While we begin to recognize the unique role that the states can play in in the commercial development of space, it is also time we started to look at Space as an infrastructure that is critical to our way of life and our economic health and security. Like any infrastructure, it is only as good as its resources and investments. That’s a fact that Alaska and many other states are beginning to recognize and act upon in significant ways. Alaska’s Kodiak Launch Complex was the first commercial spaceport not collocated on a federal range – it is 3,717 acres of state-owned land. It is the only high-latitude full-service spaceport in the country designed specifically for space launches into polar orbit – that is, circling the globe by passing over (or near) the north and south poles. As more satellites, space operations, space trash and other objects speed at 17,000 mph or more in an equatorial orbit, the less-often used polar orbits are becoming increasingly important. This is a powerful feather in Alaska’s cap, because as one of the few places in world where satellites and spacecraft can be launched into polar orbit, the Kodiak launch facility has a near-monopoly on orbits that will become increasingly important in the future.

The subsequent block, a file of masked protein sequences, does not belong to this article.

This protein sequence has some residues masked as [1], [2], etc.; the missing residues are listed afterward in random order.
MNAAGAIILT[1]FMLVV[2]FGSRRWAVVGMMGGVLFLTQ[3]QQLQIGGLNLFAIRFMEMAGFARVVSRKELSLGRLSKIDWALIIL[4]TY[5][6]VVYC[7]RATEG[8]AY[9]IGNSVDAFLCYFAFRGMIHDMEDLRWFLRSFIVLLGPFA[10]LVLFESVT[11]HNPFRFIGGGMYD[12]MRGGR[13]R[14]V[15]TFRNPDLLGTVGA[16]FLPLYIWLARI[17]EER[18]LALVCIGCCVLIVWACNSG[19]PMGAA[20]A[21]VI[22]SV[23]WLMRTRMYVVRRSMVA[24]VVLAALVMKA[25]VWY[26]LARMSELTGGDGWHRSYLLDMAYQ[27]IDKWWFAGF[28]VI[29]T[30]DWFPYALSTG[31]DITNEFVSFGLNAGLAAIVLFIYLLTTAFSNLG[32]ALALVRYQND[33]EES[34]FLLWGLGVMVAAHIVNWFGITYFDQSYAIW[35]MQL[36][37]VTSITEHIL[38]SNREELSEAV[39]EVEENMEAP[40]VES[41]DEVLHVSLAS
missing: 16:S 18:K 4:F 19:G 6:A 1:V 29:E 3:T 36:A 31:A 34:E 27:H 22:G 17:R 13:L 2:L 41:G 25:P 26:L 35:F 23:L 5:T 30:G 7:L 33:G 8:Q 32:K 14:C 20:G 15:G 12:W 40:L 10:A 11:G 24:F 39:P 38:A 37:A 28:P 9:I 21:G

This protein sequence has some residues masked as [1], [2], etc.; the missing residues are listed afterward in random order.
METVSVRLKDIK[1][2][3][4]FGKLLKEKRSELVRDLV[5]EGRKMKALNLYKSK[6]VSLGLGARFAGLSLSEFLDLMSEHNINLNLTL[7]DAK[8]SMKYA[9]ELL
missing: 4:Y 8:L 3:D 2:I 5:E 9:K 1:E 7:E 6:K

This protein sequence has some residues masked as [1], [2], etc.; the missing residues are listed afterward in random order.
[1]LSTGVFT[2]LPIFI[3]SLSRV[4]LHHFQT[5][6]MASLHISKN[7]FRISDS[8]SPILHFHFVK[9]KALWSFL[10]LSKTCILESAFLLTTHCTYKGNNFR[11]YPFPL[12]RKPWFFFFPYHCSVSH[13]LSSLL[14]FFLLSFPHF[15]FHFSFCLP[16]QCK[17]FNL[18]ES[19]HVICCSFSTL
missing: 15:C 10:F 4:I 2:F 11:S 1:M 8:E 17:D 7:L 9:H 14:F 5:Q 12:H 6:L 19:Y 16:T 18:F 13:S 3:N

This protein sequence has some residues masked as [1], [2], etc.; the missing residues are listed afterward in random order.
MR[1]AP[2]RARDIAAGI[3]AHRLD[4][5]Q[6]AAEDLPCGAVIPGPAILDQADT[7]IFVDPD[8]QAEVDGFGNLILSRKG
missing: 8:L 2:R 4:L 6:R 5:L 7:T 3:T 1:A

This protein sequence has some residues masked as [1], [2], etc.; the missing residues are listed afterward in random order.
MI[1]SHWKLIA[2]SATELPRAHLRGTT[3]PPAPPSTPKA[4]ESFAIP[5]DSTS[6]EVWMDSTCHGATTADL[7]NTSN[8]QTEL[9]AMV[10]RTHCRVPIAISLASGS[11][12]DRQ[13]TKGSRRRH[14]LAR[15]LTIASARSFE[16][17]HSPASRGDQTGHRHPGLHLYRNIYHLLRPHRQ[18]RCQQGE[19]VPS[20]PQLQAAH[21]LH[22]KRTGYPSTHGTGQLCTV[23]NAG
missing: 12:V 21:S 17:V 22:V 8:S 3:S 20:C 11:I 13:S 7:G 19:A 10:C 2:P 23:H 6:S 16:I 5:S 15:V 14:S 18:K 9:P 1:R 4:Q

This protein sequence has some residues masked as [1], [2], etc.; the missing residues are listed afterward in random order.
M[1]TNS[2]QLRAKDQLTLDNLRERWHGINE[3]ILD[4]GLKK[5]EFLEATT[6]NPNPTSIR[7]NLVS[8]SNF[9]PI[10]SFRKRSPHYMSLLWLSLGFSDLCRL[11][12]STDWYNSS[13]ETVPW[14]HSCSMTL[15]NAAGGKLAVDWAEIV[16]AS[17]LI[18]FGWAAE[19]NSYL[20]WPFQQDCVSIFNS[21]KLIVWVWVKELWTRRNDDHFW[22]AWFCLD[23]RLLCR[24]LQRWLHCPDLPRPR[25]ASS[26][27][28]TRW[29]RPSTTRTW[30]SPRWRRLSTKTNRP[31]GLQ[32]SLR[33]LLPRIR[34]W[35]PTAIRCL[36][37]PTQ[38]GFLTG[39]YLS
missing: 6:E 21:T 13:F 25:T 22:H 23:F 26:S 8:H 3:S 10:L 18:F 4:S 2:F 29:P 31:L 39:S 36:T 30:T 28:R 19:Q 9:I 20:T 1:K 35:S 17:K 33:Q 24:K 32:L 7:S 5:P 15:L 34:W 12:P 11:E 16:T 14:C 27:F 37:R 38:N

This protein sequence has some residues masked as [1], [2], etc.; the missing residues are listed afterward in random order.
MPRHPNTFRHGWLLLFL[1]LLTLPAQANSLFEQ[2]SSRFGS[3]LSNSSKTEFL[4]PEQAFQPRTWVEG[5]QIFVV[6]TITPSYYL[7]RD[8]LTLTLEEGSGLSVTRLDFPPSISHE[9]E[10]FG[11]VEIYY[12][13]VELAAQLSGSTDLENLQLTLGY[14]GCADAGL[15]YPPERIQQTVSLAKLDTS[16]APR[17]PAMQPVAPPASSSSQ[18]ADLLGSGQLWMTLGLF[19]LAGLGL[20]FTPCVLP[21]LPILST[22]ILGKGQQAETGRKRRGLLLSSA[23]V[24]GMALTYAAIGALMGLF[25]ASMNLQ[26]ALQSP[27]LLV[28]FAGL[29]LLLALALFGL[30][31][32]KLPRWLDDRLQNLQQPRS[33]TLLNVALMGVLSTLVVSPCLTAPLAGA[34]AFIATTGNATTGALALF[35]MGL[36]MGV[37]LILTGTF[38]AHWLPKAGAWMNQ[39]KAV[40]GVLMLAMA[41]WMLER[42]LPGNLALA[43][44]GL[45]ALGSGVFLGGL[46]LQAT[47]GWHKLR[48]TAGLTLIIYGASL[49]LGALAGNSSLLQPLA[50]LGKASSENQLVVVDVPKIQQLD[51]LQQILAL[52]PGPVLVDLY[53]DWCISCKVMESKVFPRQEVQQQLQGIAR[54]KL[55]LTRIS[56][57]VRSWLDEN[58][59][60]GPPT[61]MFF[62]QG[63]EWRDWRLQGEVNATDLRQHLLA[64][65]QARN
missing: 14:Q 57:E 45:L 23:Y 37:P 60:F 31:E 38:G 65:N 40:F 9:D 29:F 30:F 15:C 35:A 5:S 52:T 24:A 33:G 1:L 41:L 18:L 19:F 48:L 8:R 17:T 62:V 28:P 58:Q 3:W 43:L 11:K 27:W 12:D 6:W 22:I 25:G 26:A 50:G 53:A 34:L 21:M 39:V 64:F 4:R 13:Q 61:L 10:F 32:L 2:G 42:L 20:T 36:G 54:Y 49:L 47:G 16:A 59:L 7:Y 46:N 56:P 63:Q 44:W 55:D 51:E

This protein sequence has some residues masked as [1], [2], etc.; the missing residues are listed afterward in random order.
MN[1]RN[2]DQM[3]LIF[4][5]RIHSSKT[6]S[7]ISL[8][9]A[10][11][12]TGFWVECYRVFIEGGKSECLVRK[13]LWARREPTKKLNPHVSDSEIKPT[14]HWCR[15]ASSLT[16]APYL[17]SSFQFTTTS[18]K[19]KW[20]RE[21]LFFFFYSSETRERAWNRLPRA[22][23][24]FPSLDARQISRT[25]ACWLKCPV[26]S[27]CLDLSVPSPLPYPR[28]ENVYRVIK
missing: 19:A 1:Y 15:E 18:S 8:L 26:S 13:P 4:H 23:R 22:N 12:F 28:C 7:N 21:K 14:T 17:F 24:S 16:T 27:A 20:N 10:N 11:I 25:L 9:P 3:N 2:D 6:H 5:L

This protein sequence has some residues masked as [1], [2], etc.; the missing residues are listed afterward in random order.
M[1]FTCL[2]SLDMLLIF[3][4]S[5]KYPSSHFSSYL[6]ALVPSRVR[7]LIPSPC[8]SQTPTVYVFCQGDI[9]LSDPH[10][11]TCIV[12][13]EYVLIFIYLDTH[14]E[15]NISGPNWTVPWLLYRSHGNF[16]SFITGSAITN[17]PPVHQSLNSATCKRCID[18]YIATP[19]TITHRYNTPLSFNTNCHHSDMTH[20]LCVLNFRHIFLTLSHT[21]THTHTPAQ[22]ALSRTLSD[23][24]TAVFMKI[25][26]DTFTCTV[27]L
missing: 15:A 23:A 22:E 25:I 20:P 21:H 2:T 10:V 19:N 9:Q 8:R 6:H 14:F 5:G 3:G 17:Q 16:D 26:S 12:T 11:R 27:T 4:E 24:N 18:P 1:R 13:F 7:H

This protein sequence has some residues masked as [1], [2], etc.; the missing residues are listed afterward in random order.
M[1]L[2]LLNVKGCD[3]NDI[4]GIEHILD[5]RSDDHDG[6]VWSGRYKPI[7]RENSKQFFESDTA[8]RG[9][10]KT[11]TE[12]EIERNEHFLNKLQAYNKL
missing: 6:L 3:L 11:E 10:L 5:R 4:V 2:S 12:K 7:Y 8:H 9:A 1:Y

This state-based infrastructure has the potential to bring investment, businesses and jobs into the Alaskan economy. It is why other states are working to expand their infrastructure to accommodate the many benefits from space commercialization, research and exploration. Jim Kuzma, the COO of Space Florida, who also spoke on the panel, discussed how his state is repurposing the space shuttle infrastructure at NASA’s Kennedy Space Center/Cape Canaveral to accommodate commercial space efforts. He called this a “new horizon,” adding, “our goal is to develop those capabilities and core competencies around the state and see how they fit in to the overall picture of the opportunity and the supply chain.”